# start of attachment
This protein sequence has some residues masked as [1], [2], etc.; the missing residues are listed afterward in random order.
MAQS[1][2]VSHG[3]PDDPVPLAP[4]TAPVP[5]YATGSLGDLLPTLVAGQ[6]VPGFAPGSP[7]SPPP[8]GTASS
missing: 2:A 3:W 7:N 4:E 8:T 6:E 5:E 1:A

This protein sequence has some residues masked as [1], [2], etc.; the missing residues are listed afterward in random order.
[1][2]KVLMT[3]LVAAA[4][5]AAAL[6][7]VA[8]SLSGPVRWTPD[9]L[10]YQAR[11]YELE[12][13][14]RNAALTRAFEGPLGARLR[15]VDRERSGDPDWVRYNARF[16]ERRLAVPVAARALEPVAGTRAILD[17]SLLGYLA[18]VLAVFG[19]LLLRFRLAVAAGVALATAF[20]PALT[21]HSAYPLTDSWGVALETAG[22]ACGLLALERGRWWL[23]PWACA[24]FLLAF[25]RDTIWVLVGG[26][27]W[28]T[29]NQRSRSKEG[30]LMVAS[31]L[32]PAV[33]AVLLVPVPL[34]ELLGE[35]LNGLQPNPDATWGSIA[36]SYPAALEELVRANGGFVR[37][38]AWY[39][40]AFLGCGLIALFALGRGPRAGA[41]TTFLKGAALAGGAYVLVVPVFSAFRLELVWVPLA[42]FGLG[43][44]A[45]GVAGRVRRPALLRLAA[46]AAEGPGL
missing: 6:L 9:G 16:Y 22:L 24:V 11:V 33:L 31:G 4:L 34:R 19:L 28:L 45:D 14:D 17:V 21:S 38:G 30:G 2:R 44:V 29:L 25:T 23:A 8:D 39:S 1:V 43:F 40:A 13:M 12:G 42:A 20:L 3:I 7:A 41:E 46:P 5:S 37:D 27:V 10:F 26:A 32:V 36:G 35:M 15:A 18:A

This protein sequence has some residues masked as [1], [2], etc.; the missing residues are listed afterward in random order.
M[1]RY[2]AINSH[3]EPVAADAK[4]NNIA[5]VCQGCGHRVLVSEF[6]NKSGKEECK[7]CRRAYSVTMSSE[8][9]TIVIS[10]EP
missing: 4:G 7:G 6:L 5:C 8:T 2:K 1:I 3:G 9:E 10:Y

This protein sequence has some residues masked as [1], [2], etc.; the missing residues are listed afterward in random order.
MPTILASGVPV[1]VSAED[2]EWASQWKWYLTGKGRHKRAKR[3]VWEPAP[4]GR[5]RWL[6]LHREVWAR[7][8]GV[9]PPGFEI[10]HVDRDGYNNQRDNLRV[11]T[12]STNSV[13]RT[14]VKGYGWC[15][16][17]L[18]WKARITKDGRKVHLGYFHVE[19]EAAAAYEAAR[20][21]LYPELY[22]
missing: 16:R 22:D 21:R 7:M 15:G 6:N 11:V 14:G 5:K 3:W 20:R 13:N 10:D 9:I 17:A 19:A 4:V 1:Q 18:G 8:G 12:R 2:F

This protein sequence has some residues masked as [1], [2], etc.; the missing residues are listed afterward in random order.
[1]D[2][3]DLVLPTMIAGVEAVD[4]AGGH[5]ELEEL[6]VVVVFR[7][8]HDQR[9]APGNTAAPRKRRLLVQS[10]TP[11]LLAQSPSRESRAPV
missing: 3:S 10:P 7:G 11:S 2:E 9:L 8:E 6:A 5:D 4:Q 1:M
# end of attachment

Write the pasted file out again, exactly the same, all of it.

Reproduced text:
This protein sequence has some residues masked as [1], [2], etc.; the missing residues are listed afterward in random order.
MAQS[1][2]VSHG[3]PDDPVPLAP[4]TAPVP[5]YATGSLGDLLPTLVAGQ[6]VPGFAPGSP[7]SPPP[8]GTASS
missing: 2:A 3:W 7:N 4:E 8:T 6:E 5:E 1:A

This protein sequence has some residues masked as [1], [2], etc.; the missing residues are listed afterward in random order.
[1][2]KVLMT[3]LVAAA[4][5]AAAL[6][7]VA[8]SLSGPVRWTPD[9]L[10]YQAR[11]YELE[12][13][14]RNAALTRAFEGPLGARLR[15]VDRERSGDPDWVRYNARF[16]ERRLAVPVAARALEPVAGTRAILD[17]SLLGYLA[18]VLAVFG[19]LLLRFRLAVAAGVALATAF[20]PALT[21]HSAYPLTDSWGVALETAG[22]ACGLLALERGRWWL[23]PWACA[24]FLLAF[25]RDTIWVLVGG[26][27]W[28]T[29]NQRSRSKEG[30]LMVAS[31]L[32]PAV[33]AVLLVPVPL[34]ELLGE[35]LNGLQPNPDATWGSIA[36]SYPAALEELVRANGGFVR[37][38]AWY[39][40]AFLGCGLIALFALGRGPRAGA[41]TTFLKGAALAGGAYVLVVPVFSAFRLELVWVPLA[42]FGLG[43][44]A[45]GVAGRVRRPALLRLAA[46]AAEGPGL
missing: 6:L 9:G 16:Y 22:L 24:V 11:V 33:L 31:G 4:L 34:R 19:L 28:L 45:D 14:D 17:V 21:S 38:G 30:G 2:R 44:V 29:L 25:T 23:A 8:D 39:S 1:V 43:F 40:A 13:M 12:G 42:A 20:L 3:I 7:A 41:E 46:P 5:S 37:D 27:V 10:F 26:A 32:V 36:G 35:M 15:A 18:A

This protein sequence has some residues masked as [1], [2], etc.; the missing residues are listed afterward in random order.
M[1]RY[2]AINSH[3]EPVAADAK[4]NNIA[5]VCQGCGHRVLVSEF[6]NKSGKEECK[7]CRRAYSVTMSSE[8][9]TIVIS[10]EP
missing: 4:G 7:G 6:L 5:C 8:T 2:K 1:I 3:G 9:E 10:Y

This protein sequence has some residues masked as [1], [2], etc.; the missing residues are listed afterward in random order.
MPTILASGVPV[1]VSAED[2]EWASQWKWYLTGKGRHKRAKR[3]VWEPAP[4]GR[5]RWL[6]LHREVWAR[7][8]GV[9]PPGFEI[10]HVDRDGYNNQRDNLRV[11]T[12]STNSV[13]RT[14]VKGYGWC[15][16][17]L[18]WKARITKDGRKVHLGYFHVE[19]EAAAAYEAAR[20][21]LYPELY[22]
missing: 16:R 22:D 21:R 7:M 15:G 6:N 11:V 14:G 5:K 3:W 20:R 13:N 10:D 9:I 17:A 19:A 4:V 1:Q 18:G 8:G 12:R 2:F

This protein sequence has some residues masked as [1], [2], etc.; the missing residues are listed afterward in random order.
[1]D[2][3]DLVLPTMIAGVEAVD[4]AGGH[5]ELEEL[6]VVVVFR[7][8]HDQR[9]APGNTAAPRKRRLLVQS[10]TP[11]LLAQSPSRESRAPV
missing: 3:S 10:P 7:G 11:S 2:E 9:L 8:E 6:A 5:D 4:Q 1:M